It is one of my fundamental presuppositions that all Bible translators are doing their best to express God’s word clearly and faithfully. Translators adopt different translation philosophies and produce different products; but I believe there is a place for different translations. I prefer to use a more dynamic translation for my devotions, but I would use a more literal one for serious study of the text (see here).
That being said, not everyone takes this sort of view of translation. Some people, generally those who prefer a more literal style, spend a good deal of time denouncing the work of other translators. As I noted in an earlier post, these denunciations are not always accurate, nor are they helpful. New Leaven has an excellent little piece which gives another example of innacuracy. Leonard Ryken in his bookChoosing a Bible: Understanding Bible Translation Differences suggests that dynamic translation is a modern fad which endangers our understanding of God’s word. However, Luther (hardly a modern author) was a very strong advocate of dynamic translation (read more) which rather undermines Ryken’s case.The debate about literal versus dynamic translation is hardly a current one.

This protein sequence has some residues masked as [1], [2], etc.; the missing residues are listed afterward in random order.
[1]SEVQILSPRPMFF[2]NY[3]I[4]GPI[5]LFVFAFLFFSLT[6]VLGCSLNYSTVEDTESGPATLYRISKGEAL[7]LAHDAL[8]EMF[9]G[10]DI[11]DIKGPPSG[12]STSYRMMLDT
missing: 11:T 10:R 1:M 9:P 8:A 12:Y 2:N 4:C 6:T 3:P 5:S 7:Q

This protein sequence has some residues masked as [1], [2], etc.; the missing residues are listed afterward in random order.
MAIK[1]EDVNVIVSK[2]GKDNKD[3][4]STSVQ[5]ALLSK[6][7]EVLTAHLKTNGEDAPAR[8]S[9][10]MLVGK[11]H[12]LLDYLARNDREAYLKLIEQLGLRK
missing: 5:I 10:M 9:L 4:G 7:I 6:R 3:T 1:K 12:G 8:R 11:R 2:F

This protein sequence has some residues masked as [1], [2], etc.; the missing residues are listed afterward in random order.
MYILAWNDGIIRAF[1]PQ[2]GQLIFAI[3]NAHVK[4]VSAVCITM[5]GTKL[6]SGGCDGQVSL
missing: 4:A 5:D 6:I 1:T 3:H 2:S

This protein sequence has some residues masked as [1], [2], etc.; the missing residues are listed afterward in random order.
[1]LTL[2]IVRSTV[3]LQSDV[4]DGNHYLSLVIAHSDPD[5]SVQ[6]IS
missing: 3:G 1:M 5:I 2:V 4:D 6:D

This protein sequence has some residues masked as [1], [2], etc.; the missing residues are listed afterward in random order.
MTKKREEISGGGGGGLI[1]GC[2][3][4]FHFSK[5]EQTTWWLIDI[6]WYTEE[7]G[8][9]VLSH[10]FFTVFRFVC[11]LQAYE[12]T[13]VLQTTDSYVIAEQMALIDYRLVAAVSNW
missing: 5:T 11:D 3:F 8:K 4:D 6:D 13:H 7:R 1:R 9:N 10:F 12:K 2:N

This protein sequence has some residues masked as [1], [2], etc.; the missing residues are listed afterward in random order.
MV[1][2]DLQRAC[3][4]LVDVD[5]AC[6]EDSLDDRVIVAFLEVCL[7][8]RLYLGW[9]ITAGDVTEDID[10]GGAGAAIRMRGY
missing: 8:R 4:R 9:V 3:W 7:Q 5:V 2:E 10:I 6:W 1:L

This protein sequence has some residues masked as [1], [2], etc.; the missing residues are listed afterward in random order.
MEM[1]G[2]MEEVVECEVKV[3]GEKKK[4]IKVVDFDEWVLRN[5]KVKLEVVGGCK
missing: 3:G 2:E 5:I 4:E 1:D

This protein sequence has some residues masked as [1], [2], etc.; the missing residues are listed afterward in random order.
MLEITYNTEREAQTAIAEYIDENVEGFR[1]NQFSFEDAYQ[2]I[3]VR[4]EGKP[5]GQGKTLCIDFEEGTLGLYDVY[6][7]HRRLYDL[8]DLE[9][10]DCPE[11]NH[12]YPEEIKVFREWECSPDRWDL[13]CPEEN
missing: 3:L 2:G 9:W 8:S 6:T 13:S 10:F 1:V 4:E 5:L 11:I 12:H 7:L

Personally, I would prefer that translators learned to appreciate one another’s work. But, if that isn’t possible, it would be much to be preferred if the debate about different styles of translation could be carried out with more charity and accuracy.
By the way, if you want to know which is the best translation in English (or any other language) I give the authoratative answer here.